Black Labor, Contrabands and the U.S. Military Railroads in the Civil War

When Union forces came into the South during the Civil War, enslaved African Americans made immediate movements to make contact with them and escape slavery. Much of this movement took place along the railroads, as blacks joined the U.S.M.R.R. Construction Corps, gathered at depots to sign up for the U.S.C.T., and abandoned their forced labor on Confederate railroad projects. Approximately 135 events concerning black labor on the railroads were recorded or mentioned in the 128-volume digitized Official Records of the Civil War. The highest concentration occurred in Tennessee and Virginia, where black railroad labor became especially significant, but touched nearly every state in the Confederacy.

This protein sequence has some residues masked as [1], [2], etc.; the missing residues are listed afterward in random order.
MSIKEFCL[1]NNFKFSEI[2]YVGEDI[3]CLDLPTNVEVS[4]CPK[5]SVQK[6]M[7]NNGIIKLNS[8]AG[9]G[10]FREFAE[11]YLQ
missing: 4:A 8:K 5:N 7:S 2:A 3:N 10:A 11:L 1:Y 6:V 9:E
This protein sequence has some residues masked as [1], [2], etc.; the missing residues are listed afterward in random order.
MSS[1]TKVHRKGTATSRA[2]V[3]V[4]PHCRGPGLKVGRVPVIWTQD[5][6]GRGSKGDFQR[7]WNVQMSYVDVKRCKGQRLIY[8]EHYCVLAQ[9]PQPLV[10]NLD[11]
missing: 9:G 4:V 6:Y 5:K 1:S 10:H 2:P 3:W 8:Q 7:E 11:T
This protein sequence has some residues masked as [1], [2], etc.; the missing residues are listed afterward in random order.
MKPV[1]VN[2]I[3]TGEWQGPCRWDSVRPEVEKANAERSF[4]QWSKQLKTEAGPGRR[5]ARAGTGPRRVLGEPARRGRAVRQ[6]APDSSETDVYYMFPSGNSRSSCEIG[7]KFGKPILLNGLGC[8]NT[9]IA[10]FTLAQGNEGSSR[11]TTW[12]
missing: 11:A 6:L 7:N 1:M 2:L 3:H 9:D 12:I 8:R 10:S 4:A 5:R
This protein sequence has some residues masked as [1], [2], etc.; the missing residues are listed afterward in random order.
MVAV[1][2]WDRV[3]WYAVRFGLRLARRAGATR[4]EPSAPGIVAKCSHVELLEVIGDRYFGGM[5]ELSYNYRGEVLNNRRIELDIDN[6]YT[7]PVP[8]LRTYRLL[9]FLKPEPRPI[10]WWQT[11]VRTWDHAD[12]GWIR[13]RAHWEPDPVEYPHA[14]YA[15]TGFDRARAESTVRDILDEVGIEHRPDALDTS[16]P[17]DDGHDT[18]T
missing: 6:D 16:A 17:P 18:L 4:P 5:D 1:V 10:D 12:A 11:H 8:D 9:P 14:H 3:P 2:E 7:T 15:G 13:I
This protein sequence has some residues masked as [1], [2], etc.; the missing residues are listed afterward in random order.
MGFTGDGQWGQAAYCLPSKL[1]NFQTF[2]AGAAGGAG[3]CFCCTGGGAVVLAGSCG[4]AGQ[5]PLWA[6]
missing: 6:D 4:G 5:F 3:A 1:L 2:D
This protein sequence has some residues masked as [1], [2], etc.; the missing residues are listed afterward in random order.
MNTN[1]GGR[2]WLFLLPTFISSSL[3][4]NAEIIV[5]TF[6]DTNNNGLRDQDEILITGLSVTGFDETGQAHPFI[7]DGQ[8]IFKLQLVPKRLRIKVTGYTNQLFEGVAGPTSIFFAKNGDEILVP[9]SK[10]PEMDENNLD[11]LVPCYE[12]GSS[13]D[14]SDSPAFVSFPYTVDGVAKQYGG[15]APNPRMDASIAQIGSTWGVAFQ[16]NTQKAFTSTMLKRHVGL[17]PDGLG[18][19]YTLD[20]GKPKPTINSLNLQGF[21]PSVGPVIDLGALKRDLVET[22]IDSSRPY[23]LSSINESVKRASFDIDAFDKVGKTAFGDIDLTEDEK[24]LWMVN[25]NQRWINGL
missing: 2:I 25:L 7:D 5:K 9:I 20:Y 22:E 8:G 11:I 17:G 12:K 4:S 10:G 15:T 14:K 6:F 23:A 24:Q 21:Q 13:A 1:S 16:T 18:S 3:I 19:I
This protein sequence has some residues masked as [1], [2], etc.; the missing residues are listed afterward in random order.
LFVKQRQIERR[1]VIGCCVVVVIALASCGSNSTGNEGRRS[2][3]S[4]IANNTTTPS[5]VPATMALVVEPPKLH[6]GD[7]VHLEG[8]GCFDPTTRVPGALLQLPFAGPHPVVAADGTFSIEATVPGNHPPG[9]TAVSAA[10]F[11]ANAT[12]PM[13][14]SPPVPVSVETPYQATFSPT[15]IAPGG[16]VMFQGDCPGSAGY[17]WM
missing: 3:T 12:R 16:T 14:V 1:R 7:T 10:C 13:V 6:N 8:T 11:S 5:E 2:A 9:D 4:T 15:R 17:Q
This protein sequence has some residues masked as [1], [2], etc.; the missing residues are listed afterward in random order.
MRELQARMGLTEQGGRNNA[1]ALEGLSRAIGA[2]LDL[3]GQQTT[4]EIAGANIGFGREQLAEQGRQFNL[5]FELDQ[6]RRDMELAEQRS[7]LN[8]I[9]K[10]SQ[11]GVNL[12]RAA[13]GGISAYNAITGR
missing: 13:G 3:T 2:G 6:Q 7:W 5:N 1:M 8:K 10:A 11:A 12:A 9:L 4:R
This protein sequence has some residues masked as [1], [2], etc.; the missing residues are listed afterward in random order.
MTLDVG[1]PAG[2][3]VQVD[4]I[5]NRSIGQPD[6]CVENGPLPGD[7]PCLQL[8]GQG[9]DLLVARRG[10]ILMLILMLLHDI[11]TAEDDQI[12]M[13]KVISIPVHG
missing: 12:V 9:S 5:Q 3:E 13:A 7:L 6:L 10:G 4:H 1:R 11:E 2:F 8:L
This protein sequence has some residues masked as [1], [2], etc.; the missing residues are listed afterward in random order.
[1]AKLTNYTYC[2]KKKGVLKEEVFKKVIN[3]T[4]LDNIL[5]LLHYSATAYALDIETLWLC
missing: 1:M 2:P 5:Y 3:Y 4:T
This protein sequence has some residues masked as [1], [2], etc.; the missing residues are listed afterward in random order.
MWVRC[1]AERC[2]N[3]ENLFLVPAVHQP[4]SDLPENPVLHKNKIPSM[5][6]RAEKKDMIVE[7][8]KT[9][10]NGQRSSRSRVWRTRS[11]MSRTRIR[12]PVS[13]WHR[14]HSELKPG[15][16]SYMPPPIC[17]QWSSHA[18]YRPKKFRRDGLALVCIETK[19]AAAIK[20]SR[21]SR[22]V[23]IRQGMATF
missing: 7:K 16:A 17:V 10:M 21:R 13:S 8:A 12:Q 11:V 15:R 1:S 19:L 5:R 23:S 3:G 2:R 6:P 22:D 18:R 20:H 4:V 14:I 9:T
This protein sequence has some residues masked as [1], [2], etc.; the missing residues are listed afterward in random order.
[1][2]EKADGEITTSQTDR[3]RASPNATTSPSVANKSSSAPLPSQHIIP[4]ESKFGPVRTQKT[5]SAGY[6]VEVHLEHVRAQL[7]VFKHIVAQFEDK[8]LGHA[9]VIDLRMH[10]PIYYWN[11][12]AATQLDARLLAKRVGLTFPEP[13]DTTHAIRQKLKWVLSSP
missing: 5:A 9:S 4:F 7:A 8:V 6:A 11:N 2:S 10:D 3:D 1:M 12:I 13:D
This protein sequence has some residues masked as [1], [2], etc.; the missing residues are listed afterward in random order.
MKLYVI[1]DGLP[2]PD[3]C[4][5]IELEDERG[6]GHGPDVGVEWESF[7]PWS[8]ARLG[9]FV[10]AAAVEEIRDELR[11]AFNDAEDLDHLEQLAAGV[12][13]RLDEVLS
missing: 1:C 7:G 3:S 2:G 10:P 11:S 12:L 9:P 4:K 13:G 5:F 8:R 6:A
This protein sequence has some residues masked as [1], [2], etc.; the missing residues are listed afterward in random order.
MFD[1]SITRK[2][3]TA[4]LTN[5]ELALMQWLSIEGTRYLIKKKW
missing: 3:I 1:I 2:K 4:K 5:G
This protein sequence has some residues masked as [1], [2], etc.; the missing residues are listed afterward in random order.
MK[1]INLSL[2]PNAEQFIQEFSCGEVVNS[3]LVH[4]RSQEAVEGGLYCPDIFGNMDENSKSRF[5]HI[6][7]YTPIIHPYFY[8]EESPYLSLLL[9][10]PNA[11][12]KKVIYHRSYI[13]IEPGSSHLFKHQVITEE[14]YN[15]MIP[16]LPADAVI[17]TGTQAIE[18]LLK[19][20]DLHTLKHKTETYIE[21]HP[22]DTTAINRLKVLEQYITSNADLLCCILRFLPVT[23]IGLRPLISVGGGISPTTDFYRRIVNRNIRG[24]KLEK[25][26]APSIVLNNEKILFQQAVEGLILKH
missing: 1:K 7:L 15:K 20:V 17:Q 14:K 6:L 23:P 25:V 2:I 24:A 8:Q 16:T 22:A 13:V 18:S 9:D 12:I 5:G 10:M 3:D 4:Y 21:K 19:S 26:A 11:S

This image was generated usingSimile (Semantic Interoperability of Metadata and Information in unLike Environments) Timeline and Map, developed at MIT Media Lab, under the Creative Commons Attribution 2.5 Generic License.